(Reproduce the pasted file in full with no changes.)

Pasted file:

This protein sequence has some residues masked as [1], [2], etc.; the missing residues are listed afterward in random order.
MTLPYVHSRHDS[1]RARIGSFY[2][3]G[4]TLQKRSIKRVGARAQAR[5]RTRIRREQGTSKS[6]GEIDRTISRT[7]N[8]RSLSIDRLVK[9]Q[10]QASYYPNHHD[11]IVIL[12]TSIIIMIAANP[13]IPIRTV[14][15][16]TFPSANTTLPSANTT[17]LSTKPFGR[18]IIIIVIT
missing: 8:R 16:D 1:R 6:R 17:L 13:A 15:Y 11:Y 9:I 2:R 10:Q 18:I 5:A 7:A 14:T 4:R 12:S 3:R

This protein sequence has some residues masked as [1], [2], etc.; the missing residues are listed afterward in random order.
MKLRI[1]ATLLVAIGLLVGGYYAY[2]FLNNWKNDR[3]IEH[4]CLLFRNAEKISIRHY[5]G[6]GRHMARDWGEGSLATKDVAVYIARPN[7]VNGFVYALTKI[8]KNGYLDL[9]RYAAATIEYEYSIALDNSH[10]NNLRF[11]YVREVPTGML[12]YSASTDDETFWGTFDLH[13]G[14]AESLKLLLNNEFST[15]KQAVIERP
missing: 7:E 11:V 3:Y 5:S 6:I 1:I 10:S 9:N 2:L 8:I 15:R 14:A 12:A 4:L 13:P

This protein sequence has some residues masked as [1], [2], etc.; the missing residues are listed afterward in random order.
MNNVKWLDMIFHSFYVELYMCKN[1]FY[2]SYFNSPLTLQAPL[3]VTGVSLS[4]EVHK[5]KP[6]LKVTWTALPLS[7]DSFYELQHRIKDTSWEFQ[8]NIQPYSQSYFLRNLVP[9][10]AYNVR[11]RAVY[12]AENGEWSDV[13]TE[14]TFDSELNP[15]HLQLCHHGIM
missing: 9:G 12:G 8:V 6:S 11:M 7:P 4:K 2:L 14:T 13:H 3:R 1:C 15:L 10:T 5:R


This protein sequence has some residues masked as [1], [2], etc.; the missing residues are listed afterward in random order.
MTLPYVHSRHDS[1]RARIGSFY[2][3]G[4]TLQKRSIKRVGARAQAR[5]RTRIRREQGTSKS[6]GEIDRTISRT[7]N[8]RSLSIDRLVK[9]Q[10]QASYYPNHHD[11]IVIL[12]TSIIIMIAANP[13]IPIRTV[14][15][16]TFPSANTTLPSANTT[17]LSTKPFGR[18]IIIIVIT
missing: 8:R 16:D 1:R 6:R 17:L 13:A 15:Y 11:Y 9:I 2:R 10:Q 18:I 5:A 7:A 14:T 4:R 12:S 3:R

This protein sequence has some residues masked as [1], [2], etc.; the missing residues are listed afterward in random order.
MKLRI[1]ATLLVAIGLLVGGYYAY[2]FLNNWKNDR[3]IEH[4]CLLFRNAEKISIRHY[5]G[6]GRHMARDWGEGSLATKDVAVYIARPN[7]VNGFVYALTKI[8]KNGYLDL[9]RYAAATIEYEYSIALDNSH[10]NNLRF[11]YVREVPTGML[12]YSASTDDETFWGTFDLH[13]G[14]AESLKLLLNNEFST[15]KQAVIERP
missing: 7:E 11:V 3:Y 5:S 6:I 1:I 10:S 9:N 2:L 8:I 15:R 14:A 12:A 4:L 13:P

This protein sequence has some residues masked as [1], [2], etc.; the missing residues are listed afterward in random order.
MNNVKWLDMIFHSFYVELYMCKN[1]FY[2]SYFNSPLTLQAPL[3]VTGVSLS[4]EVHK[5]KP[6]LKVTWTALPLS[7]DSFYELQHRIKDTSWEFQ[8]NIQPYSQSYFLRNLVP[9][10]AYNVR[11]RAVY[12]AENGEWSDV[13]TE[14]TFDSELNP[15]HLQLCHHGIM
missing: 9:G 12:G 8:V 6:S 11:M 7:P 4:K 2:L 14:T 13:H 3:R 1:C 15:L 10:T 5:R